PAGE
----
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Life is local: Don’t they know there’s a local election on first?

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For all the talk of the general election (still over a month away), for many local newsrooms, the more immediate focus is on the elections which take place next week.

Normally, this would be the quietest election year in the local government cycle. Generally speaking, in England it’s only county councils which should be holding elections this year (there are also council elections in Wales and Scotland). However, the machinations of Tory policy have rather turned that on its head.

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Social: Behind every national story lies a strong local one

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It was the moment which captured the nation’s imagination during the London Marathon – when one man gave up a potential personal best to help another runner over the line. It turned out to be the most talked-about story of the week on social media from the regional Press too – with WalesOnline the title which had the strongest local line to follow. They captured the mood brilliantly:

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Social: Why speed cameras are more interesting than politicans

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If the news agenda is to be believed this week, we’ve been talking about nothing but the general election in our day to day lives. Not for the first time, the stories getting reaction on social media from the local press perhaps challenge our sense of what readers want and expect.

But some good news (Holdthefrontpage commenters look away now!) One of the best-performing regional Press posts of the week was this one from The National – the pro-independence title based in Glasgow:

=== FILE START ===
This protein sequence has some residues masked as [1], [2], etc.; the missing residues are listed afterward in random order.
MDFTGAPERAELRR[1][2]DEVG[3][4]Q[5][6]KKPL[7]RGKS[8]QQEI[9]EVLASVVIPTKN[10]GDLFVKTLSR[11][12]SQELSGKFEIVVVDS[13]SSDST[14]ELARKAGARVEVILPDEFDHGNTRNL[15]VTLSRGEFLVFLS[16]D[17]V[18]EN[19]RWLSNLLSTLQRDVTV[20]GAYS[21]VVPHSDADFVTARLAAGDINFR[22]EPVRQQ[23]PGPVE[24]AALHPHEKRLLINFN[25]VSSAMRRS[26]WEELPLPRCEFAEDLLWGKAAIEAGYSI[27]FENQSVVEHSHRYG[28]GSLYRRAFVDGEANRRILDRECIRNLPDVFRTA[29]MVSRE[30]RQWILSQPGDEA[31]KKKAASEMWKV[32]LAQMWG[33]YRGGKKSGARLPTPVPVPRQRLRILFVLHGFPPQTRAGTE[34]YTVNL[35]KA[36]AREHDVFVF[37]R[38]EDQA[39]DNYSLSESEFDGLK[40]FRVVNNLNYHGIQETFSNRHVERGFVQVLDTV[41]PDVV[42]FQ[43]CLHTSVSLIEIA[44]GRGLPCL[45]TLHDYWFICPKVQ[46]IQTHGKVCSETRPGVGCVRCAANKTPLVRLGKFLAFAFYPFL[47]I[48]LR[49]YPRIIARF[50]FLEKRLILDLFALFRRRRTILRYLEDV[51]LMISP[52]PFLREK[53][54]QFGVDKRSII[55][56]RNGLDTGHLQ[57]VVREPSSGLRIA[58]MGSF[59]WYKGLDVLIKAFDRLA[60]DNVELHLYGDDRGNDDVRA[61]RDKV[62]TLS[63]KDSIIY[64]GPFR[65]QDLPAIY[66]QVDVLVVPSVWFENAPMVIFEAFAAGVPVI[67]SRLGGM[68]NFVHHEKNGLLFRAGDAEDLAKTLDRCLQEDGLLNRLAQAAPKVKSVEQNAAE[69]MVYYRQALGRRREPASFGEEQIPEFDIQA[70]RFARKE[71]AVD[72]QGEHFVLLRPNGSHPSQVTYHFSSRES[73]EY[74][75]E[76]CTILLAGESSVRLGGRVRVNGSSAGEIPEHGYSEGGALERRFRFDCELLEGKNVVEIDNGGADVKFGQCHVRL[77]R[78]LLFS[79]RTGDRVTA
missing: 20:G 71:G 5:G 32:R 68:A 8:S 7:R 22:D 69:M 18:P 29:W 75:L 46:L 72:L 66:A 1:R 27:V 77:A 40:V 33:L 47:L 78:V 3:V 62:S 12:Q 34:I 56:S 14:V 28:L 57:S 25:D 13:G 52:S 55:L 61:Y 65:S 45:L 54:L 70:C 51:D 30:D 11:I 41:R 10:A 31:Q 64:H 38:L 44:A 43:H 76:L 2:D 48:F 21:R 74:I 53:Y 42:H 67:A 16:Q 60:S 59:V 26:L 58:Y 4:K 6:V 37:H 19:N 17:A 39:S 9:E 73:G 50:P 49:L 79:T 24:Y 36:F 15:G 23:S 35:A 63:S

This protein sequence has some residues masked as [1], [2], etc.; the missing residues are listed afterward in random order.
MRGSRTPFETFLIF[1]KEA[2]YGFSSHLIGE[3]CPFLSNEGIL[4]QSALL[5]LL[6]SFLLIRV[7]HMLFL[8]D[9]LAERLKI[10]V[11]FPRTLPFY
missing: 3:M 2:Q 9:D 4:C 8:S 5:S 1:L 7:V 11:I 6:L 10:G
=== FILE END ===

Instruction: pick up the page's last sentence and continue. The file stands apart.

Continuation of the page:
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If you read just one food and drink review this weekend…

One of my pet hates in local newspapers is bad restaurant and pub reviews. Bad as in ‘not good for the reader.’ These tend to be the ones where the reviewer ‘is too full for pudding’ (imagine saying ‘I missed the verdict because the legal argument was boring’ in a court story) or remarking on the ‘wide range of beers on tap’ in a pub (not dis-similar to commenting on the fact there were 22 players on the pitch at a football match).

Obviously, reviewing things is a tad more fraught at a local level than, say, at a national newspaper. Jay Rayner’s recent take-down of one of Paris’s best-known eateries – another word which normally hints to a rubbish restaurant review – was brilliant and presumably without significant comeback for the author.

Locally, however, a bad restaurant review – as in, not enjoying the meal and saying so, or commenting on the poor service – can have all sorts of ramifications. Threats to pull advertising are the most obvious one, but campaigns in response on social media can be another, not to mention awkward moments when you bump into the owner of the restaurant. Life is local, sometimes a little too local.

That doesn’t excuse bland reviews, of course. So full credit to the author of the Pub Spy column in the Brighton Argus this week, who reported exactly what s/he felt when they visited the County Oak pub recently.

The social headline – asking if this is surely Brighton’s worst pub – gives you a sense of what is to follow.

I won’t give the column away here  – you can help support local journalism in Brighton by clicking the link, but here’s a taste:

I’d already fought my way through the scaffolding yard masquerading as a car park by the time a huge beast lurched out of The County Oak and threw up over my feet.

By the time the fully track-suited barmaid, with a bandage on her right hand, served me a pint of Kronenbourg I realised this was Shameless meets Celebrity Juice – but without the class of either of these programmes.\

And that’s just for starters. Like any good review, it then delivers a main course and ‘afters’ … and brilliant honesty. If a review is worth doing, surely it’s worth doing well – just like this one!